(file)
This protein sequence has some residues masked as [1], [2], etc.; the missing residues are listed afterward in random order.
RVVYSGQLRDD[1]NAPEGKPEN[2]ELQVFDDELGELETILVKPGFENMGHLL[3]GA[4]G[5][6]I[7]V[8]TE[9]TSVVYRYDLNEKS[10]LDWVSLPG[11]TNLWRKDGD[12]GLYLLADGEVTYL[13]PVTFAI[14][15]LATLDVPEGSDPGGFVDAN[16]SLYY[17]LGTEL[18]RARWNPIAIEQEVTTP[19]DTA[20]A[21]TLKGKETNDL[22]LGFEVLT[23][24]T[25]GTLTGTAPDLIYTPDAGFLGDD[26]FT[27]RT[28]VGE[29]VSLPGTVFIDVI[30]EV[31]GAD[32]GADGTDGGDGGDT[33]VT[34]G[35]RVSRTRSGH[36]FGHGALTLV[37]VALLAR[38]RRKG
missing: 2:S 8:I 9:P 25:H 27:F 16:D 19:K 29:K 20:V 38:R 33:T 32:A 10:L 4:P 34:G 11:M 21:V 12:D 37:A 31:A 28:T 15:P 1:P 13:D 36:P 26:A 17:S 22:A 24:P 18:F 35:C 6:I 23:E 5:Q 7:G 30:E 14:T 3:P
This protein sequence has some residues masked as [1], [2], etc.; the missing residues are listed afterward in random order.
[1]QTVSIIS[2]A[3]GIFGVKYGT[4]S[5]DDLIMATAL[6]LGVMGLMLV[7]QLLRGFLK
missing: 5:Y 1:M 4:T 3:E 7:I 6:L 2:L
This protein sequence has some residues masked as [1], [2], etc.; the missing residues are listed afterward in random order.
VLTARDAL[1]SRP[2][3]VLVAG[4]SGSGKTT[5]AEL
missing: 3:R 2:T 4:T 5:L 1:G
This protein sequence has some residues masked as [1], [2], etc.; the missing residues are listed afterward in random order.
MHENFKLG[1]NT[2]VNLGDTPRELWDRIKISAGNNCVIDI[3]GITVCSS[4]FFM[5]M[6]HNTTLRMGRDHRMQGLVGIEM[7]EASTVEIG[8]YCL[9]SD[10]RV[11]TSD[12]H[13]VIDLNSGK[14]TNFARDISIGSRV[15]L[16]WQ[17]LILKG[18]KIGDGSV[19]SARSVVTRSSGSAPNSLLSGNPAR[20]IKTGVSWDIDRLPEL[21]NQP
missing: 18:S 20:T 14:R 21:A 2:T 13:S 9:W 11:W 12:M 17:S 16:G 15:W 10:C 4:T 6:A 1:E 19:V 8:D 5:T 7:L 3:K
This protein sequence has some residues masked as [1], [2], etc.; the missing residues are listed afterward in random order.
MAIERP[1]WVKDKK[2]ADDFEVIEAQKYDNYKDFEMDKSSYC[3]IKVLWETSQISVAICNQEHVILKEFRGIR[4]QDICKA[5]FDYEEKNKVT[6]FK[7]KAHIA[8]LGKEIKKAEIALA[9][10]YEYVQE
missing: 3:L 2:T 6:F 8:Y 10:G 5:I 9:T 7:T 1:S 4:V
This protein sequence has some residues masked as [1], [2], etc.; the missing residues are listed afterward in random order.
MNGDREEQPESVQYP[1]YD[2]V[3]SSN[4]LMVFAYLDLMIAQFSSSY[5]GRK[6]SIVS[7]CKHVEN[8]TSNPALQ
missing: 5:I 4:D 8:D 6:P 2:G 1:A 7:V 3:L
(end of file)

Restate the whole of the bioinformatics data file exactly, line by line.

This protein sequence has some residues masked as [1], [2], etc.; the missing residues are listed afterward in random order.
RVVYSGQLRDD[1]NAPEGKPEN[2]ELQVFDDELGELETILVKPGFENMGHLL[3]GA[4]G[5][6]I[7]V[8]TE[9]TSVVYRYDLNEKS[10]LDWVSLPG[11]TNLWRKDGD[12]GLYLLADGEVTYL[13]PVTFAI[14][15]LATLDVPEGSDPGGFVDAN[16]SLYY[17]LGTEL[18]RARWNPIAIEQEVTTP[19]DTA[20]A[21]TLKGKETNDL[22]LGFEVLT[23][24]T[25]GTLTGTAPDLIYTPDAGFLGDD[26]FT[27]RT[28]VGE[29]VSLPGTVFIDVI[30]EV[31]GAD[32]GADGTDGGDGGDT[33]VT[34]G[35]RVSRTRSGH[36]FGHGALTLV[37]VALLAR[38]RRKG
missing: 2:S 8:I 9:P 25:H 27:F 16:D 19:K 29:K 20:V 38:R 33:T 32:A 10:L 4:P 34:G 11:M 21:V 12:D 37:A 31:A 28:T 15:P 1:P 13:D 36:P 26:A 17:S 22:A 24:P 18:F 35:C 6:I 23:E 5:Q 7:G 30:E 14:T 3:P
This protein sequence has some residues masked as [1], [2], etc.; the missing residues are listed afterward in random order.
[1]QTVSIIS[2]A[3]GIFGVKYGT[4]S[5]DDLIMATAL[6]LGVMGLMLV[7]QLLRGFLK
missing: 5:Y 1:M 4:T 3:E 7:I 6:L 2:L
This protein sequence has some residues masked as [1], [2], etc.; the missing residues are listed afterward in random order.
VLTARDAL[1]SRP[2][3]VLVAG[4]SGSGKTT[5]AEL
missing: 3:R 2:T 4:T 5:L 1:G
This protein sequence has some residues masked as [1], [2], etc.; the missing residues are listed afterward in random order.
MHENFKLG[1]NT[2]VNLGDTPRELWDRIKISAGNNCVIDI[3]GITVCSS[4]FFM[5]M[6]HNTTLRMGRDHRMQGLVGIEM[7]EASTVEIG[8]YCL[9]SD[10]RV[11]TSD[12]H[13]VIDLNSGK[14]TNFARDISIGSRV[15]L[16]WQ[17]LILKG[18]KIGDGSV[19]SARSVVTRSSGSAPNSLLSGNPAR[20]IKTGVSWDIDRLPEL[21]NQP
missing: 18:S 20:T 14:R 21:A 2:T 13:S 9:W 11:W 12:M 17:S 16:G 15:W 10:C 4:T 6:A 1:E 19:V 8:D 5:T 7:L 3:K
This protein sequence has some residues masked as [1], [2], etc.; the missing residues are listed afterward in random order.
MAIERP[1]WVKDKK[2]ADDFEVIEAQKYDNYKDFEMDKSSYC[3]IKVLWETSQISVAICNQEHVILKEFRGIR[4]QDICKA[5]FDYEEKNKVT[6]FK[7]KAHIA[8]LGKEIKKAEIALA[9][10]YEYVQE
missing: 3:L 2:T 6:F 8:Y 10:G 5:I 9:T 7:T 1:S 4:V
This protein sequence has some residues masked as [1], [2], etc.; the missing residues are listed afterward in random order.
MNGDREEQPESVQYP[1]YD[2]V[3]SSN[4]LMVFAYLDLMIAQFSSSY[5]GRK[6]SIVS[7]CKHVEN[8]TSNPALQ
missing: 5:I 4:D 8:D 6:P 2:G 1:A 7:V 3:L